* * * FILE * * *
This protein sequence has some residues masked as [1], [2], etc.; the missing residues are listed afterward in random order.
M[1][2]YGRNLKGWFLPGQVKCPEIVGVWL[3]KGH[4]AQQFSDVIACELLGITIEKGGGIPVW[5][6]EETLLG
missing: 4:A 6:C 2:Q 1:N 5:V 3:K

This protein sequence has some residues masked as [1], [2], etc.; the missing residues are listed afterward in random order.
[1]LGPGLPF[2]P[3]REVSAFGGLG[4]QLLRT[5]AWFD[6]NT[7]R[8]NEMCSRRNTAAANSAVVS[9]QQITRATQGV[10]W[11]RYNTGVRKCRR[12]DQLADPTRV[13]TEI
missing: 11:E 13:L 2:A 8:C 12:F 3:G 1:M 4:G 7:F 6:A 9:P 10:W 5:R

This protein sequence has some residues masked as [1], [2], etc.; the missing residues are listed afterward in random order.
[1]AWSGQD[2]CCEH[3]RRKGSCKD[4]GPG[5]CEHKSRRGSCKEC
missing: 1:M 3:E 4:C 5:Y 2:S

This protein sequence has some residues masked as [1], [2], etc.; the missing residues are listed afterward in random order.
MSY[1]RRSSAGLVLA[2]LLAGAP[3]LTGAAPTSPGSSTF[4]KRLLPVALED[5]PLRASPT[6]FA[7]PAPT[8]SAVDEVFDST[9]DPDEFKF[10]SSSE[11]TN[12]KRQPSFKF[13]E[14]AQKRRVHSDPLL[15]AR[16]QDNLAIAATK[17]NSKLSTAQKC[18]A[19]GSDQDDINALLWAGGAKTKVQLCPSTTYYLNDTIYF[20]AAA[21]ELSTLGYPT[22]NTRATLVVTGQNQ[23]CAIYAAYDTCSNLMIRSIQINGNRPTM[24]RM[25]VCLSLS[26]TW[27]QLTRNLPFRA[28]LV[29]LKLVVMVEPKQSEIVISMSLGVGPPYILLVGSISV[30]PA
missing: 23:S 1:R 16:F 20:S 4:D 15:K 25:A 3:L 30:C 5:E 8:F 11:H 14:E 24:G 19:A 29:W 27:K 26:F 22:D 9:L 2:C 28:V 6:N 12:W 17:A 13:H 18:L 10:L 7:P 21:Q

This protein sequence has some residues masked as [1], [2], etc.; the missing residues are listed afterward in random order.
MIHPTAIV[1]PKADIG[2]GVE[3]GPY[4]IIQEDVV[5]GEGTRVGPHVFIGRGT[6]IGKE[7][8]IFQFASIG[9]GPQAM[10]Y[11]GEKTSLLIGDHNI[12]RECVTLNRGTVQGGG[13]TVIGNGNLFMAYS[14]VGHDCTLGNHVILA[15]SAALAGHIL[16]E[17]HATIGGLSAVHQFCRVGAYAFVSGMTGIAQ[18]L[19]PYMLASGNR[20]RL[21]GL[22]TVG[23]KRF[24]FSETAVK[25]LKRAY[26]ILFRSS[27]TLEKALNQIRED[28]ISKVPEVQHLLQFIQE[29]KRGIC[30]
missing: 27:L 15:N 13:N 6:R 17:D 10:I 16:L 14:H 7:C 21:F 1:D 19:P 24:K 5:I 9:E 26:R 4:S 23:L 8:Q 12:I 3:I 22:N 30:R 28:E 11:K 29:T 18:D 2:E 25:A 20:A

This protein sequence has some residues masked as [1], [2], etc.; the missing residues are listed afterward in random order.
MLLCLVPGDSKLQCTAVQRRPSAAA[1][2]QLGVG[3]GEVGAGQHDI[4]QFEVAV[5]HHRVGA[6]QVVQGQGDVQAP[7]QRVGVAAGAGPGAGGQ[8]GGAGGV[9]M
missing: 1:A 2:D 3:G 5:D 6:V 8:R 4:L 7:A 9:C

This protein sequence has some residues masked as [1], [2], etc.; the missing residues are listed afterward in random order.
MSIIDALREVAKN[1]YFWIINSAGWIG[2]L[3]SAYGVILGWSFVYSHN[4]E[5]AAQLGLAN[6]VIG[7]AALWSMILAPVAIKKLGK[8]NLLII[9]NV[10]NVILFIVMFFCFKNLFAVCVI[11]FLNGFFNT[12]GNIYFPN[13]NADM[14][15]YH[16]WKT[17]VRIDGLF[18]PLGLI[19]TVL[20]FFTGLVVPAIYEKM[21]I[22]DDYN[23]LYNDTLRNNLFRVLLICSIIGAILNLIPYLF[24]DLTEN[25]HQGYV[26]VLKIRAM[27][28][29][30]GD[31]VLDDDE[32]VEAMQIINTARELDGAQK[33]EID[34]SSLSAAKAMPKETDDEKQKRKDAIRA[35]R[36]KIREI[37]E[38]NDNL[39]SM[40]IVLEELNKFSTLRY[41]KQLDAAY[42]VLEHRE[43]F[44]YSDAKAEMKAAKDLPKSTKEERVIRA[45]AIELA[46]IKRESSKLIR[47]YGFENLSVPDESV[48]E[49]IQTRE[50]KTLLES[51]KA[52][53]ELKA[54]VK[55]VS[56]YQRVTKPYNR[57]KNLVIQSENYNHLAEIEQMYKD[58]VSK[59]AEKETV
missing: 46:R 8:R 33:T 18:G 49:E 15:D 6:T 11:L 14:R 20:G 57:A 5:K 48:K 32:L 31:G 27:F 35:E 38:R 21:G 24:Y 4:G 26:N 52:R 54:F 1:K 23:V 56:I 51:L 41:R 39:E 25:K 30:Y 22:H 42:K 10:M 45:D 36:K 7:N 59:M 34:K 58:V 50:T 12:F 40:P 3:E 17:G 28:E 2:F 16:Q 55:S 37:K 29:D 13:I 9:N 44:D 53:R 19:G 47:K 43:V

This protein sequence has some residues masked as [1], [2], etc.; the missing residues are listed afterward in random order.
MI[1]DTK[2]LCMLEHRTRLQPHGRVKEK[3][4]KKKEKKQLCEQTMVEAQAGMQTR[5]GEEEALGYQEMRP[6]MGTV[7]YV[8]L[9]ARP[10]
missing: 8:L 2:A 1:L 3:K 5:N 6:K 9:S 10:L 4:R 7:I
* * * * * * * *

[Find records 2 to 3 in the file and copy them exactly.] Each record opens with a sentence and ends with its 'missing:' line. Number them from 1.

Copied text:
This protein sequence has some residues masked as [1], [2], etc.; the missing residues are listed afterward in random order.
[1]LGPGLPF[2]P[3]REVSAFGGLG[4]QLLRT[5]AWFD[6]NT[7]R[8]NEMCSRRNTAAANSAVVS[9]QQITRATQGV[10]W[11]RYNTGVRKCRR[12]DQLADPTRV[13]TEI
missing: 11:E 13:L 2:A 8:C 12:F 3:G 1:M 4:G 7:F 6:A 9:P 10:W 5:R

This protein sequence has some residues masked as [1], [2], etc.; the missing residues are listed afterward in random order.
[1]AWSGQD[2]CCEH[3]RRKGSCKD[4]GPG[5]CEHKSRRGSCKEC
missing: 1:M 3:E 4:C 5:Y 2:S